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Archive for July, 2021

Any confessionally Reformed pastors, elders, or theological students, want to read and study Thomas Chalmers on parish missions? Interested in also talking application, the nuts and bolts of how these principles might be applied in the modern day? Have you “chalked out” a parish yourself and want to compare notes, share trials and successes, and troubleshoot problems?

I’ve been reading, researching, and writing on Chalmers’ parish mission model for about 15 years and have been trying to apply his principles in my own pastoral ministry almost that long. If you’d like participate in a group by video call to talk through readings in Chalmers and other Reformed figures who advocated and practiced parish missions, let me know. I’m not asking for any hard, long-term commitment, and the readings would be manageable.

For now, I’d like to schedule two ‘pilot’ meetings, one every six months. For the first meeting, I’d propose that all participants read in advance “On the Duty and Means of Christianizing Our Home Population” (digital / audio).

If you’re interested, please drop me a note. My e-mail is mjives dot refparish at gmail dot com; or message me through Facebook. In it, please indicate your church affiliation and position (if I don’t already know you!), and which of the following times would work best for you. I’ll follow up with you on which one we’ll schedule, together with the Zoom call-in information.

Wednesday, July 28 @ 2:00 p.m. EDT or 5:00 p.m. EDT

Thursday, July 29 @ 10:00 a.m. EDT or 2:00 p.m. EDT or 7:00 p.m. EDT

Friday, July 30 @ 10:00 a.m. EDT or 2:00 p.m. EDT or 7:00 p.m. EDT

Saturday, July 31 @ 10:00 a.m. EDT or 2:00 p.m. EDT or 7:00 p.m. EDT

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Classic Presbyterianism has been enjoying a small renaissance. It seems like every day I’m encountering new people and pastors embracing the “regulative principle of worship,” singing psalms exclusively, removing instruments in church, and objecting to holy days of human origin, such as Christmas. Sacred cows are a-falling, or at least are being questioned.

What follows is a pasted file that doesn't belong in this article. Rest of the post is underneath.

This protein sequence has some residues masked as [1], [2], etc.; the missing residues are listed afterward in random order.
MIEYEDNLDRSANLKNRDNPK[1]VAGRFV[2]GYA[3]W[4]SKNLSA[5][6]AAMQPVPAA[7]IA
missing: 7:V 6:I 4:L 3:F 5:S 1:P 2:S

With respect to Christmas, then, it’s been reassuring to see more and more voices pointing out its pagan origins, and more and more being willing to cross the personal Rubicon … and not looking back. I rejoice in these things and thank the Lord for any and all Reformation gains. But I am concerned that for some, even good fathers and brothers in the faith, certain concessions are made that I fear leave a weed in place to grow back in full force. In other words, I respectfully express my concern about the informal retention of Christmas while officially going on the record as against it.

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While reading through a dissertation treating confessional subscription among Presbyterians prior to the Adopting Act of 1729, I came across a discussion of the English Presbyterian Daniel Wilcox. Apparently, the influence of Enlightenment thinking regarding authority and toleration was infiltrating English Presbyterians at that time in a big way, and even Arianism began to rear its ugly head. If I’m not mistaken, this would be the caldron from which Unitarianism basically took over Presbyterianism in England.

During this intermediate period, Wilcox published a short justification for confessions and the practice of confessional subscription. Very interestingly, he puts it in the form of a catechism! Just recorded it, which you can access here.

And the original text is here:

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